All of this silliness has been dialed way, WAY back, thankfully. And the real surprise watching Chicago Fire: Season Three is actor Kinney himself, who against all expectations has evolved into a really fine as well as charismatic actor. I had very similar qualms about George Clooney during the early seasons of ER, an actor I never imagined would evolve over time to not just one of the best working actors today but also one of the very few of his generation with the charisma of older movie stars like Paul Newman and Steve McQueen. Kinney, who slightly resembles both Newman and McQueen, could with good career management be on the cusp a major career along the lines of Clooney, no small compliment.
Beyond that, it's pretty much business as usual for Chicago Fire, the creation of editor-turned-writer/producer Michael Brandt and writer Derek Haas, and produced by Dick Wolf's (Law & Order) company. Like Wolf's other shows, there's more emphasis on story and dramatic situations than character, exemplified by Law & Order: Special Victims Unit, though there's a lot more going on character-wise than either that series or Chicago Fire's sister show, Chicago P.D., a series still looking for its voice in its second year.
Universal's DVD set includes all 23 Season Three episodes, as well as five (count ‘em, five!) crossover episodes from Chicago PD and Law & Order: SVU involving three story threads. The transfers are up to contemporary standards, showing off this handsomely produced show well, and the DVD includes lots of extra features.
The series resembles forerunners like Emergency! in that Chicago Fire typically centers around two big set-pieces, often one major fire and one smaller scale but equally harrowing rescue operation, emergencies presenting unusual and/or dangerous accident scenes, often freak accidents. The first two seasons stuck to this formula pretty closely but, also good, it veers from this more and more in Season Three. And, like most television drama these days, there's usually a darker "A" story complementing a slightly lighter "B" story, often involving the veteran firefighters and their hapless business ventures and love lives. Some plots are self-contained within a single episode, others are arced over many episodes or even the entire season.
Chicago Fire is set at the firehouse of Engine 51, Truck 71, Squad 3, Ambulance 61, and Battalion 25. Compared to ER, likewise set in Chicago but predominantly filmed on the Warner Bros. lot, Chicago Fire appears to shoot most of its exteriors and at least some interiors there.
(Minor Spoilers) There are six major characters and myriad supporting and recurring ones. Lt. Matthew Casey (Jesse Spencer) is the no-nonsense leader of Truck 71, now engaged to paramedic-turned-candidate firefighter Gabbie Dawson (Monica Raymund). Casey and Gabbie share about equal screentime with Lt. Kelly Severide (Taylor Kinney), of Rescue Squad 3.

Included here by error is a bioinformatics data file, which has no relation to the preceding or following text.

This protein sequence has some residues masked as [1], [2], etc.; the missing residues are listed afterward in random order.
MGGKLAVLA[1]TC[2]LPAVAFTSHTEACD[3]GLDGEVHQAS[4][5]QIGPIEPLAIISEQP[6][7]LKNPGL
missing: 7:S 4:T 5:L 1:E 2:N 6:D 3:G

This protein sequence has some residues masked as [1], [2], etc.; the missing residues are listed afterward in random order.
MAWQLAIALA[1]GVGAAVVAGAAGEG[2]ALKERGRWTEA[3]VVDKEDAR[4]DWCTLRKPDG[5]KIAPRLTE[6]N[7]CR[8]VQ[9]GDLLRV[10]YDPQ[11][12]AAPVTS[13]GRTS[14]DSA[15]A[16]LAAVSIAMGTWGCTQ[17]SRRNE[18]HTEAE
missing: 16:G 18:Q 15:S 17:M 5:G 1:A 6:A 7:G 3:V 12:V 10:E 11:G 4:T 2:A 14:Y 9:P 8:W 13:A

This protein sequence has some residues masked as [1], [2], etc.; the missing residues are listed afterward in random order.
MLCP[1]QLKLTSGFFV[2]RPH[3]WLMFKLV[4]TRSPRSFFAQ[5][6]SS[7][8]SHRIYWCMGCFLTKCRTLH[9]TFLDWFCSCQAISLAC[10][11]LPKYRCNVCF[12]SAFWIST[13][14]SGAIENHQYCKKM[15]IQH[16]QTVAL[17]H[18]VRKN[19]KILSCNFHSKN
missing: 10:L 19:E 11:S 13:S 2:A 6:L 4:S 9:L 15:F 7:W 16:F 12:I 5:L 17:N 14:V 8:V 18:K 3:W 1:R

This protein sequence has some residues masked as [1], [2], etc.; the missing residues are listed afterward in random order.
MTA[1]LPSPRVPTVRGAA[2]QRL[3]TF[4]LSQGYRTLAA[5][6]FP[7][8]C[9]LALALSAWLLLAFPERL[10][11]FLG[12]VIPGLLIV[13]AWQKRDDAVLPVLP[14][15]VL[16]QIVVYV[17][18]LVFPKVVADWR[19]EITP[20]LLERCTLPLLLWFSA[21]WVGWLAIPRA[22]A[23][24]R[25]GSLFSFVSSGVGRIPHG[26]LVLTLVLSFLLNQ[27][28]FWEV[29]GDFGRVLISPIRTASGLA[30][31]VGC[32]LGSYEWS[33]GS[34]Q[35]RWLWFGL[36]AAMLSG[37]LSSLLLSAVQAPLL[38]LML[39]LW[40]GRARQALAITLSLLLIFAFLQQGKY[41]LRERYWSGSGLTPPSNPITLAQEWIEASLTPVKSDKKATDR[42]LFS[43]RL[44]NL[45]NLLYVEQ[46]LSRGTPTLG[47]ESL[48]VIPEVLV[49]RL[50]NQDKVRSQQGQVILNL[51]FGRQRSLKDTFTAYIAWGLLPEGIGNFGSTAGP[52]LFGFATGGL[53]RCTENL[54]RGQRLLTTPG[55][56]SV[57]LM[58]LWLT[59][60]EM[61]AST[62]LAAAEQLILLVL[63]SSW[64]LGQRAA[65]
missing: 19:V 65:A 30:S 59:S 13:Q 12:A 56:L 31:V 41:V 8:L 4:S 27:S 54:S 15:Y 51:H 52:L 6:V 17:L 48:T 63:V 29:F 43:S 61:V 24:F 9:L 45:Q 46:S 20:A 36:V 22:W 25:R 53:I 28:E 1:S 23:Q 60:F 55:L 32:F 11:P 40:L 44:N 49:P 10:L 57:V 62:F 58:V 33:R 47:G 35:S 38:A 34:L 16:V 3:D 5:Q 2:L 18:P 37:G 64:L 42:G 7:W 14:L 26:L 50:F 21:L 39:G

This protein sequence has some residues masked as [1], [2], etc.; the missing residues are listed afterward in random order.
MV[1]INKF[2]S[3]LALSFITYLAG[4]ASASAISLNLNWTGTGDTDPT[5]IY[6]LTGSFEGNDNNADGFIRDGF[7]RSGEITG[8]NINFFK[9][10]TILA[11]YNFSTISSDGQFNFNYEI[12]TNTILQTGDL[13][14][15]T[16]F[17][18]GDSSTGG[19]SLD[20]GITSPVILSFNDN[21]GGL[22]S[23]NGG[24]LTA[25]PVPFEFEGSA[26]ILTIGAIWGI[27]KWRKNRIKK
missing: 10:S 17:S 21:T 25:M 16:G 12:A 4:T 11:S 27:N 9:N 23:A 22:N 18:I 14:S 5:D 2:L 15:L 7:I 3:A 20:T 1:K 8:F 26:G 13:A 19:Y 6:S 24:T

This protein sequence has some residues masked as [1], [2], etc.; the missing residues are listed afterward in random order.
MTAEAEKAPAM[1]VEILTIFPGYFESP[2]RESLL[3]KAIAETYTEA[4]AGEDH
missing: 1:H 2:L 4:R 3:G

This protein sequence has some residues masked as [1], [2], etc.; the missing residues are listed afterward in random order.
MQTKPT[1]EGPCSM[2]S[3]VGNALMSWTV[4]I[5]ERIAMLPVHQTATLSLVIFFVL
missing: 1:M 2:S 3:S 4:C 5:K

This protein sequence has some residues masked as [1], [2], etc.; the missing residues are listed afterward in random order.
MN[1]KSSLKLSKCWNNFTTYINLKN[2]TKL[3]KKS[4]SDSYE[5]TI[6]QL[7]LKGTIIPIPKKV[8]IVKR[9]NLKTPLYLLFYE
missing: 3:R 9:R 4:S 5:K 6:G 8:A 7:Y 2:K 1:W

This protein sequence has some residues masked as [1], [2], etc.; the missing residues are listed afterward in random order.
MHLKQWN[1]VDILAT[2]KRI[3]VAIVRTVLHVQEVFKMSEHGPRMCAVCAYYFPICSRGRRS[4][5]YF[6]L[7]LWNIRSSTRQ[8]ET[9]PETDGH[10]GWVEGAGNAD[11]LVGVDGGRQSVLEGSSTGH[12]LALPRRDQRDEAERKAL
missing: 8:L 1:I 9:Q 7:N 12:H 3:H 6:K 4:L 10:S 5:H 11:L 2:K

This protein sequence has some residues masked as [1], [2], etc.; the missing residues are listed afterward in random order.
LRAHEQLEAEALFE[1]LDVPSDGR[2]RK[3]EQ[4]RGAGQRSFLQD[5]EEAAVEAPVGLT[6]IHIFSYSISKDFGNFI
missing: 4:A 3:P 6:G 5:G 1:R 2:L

Ladies' man Severide spends the early part of Season Three overwhelmed with grief at the death of his best friend, Paramedic Leslie Elizabeth Shay (Lauren German), killed in a warehouse fire that formed the Season 2 cliffhanger/Season 3 premiere episodes. (She's in several early episodes, in flashbacks.) He begins showing up late to work and takes to the bottle.
Eager-to-please Firefighter Peter Mills (Charlie Barnett) still grapples with ghosts from his past as well as a potentially career-ending medical condition, while a new Paramedic, runaway bride Sylvie Brett (Kara Killmer), replaces Shay. Other storylines early in Season Three includes the firehouse's constant battles with misogynistic firemen of Truck 66 (a rival house), and plans to expand Molly's Bar (owned by several characters) with a truck serving sporting events.
Over three seasons, Chicago Fire has noticeably improved from standard hour-television drama fodder into a consistently compelling and most-believable drama with lots of nail-biting suspense in its rescue scenes, all with production values that make forerunners like Emergency! seem quaint by comparison. Even the biggest rating-sweeps episodes of ER only equal the average Chicago Fire in terms of production values.
A series like Chicago Fire must be fiendishly expensive, undoubtedly several million dollars per episode. It's produced on the scale of a theatrical feature, and many of the spectacular fires and accidents appear only intermittently assisted by CGI graphics. Most of these set pieces seem to be done full-scale, with on-set special effects.
It's also worth noting that some of Chicago Fire's most interesting and believable characters are older personnel like Lt. Christopher Herrmann (David Eigenberg), a veteran firefighter and family man who's really the heart and soul of the house, and Christian Stolte as firefighter Randy "Mouch" McHolland, too often part of comical "B" stories but excellent at both comedy and drama.
Video & Audio
Twenty-eight 42- to 43-minute episodes (including the crossover shows) are spread across six single-sided, dual-layered discs. The 1.78:1 enhanced widescreen shows look quite good, up to contemporary television/video standards, and the Dolby Digital 5.1 audio is, expectedly, quite lively and full of oomph. Optional English SDH subs are available, and the discs are region 1 encoded.
Kudos to those who, compared to the Season 2 discs, have made it a lot easier to skip past all the FBI warnings and ads, and for including all of the crossover episodes, even though that's meant one more DVD disc than last season.
Supplements include behind-the-scenes featurettes, in addition to the crossover episodes.
Better and better all the time, Chicago Fire is Highly Recommended.
Stuart Galbraith IV is a Kyoto-based film historian whose work includes film history books, DVD and Blu-ray audio commentaries and special features. Visit Stuart's Cine Blogarama here.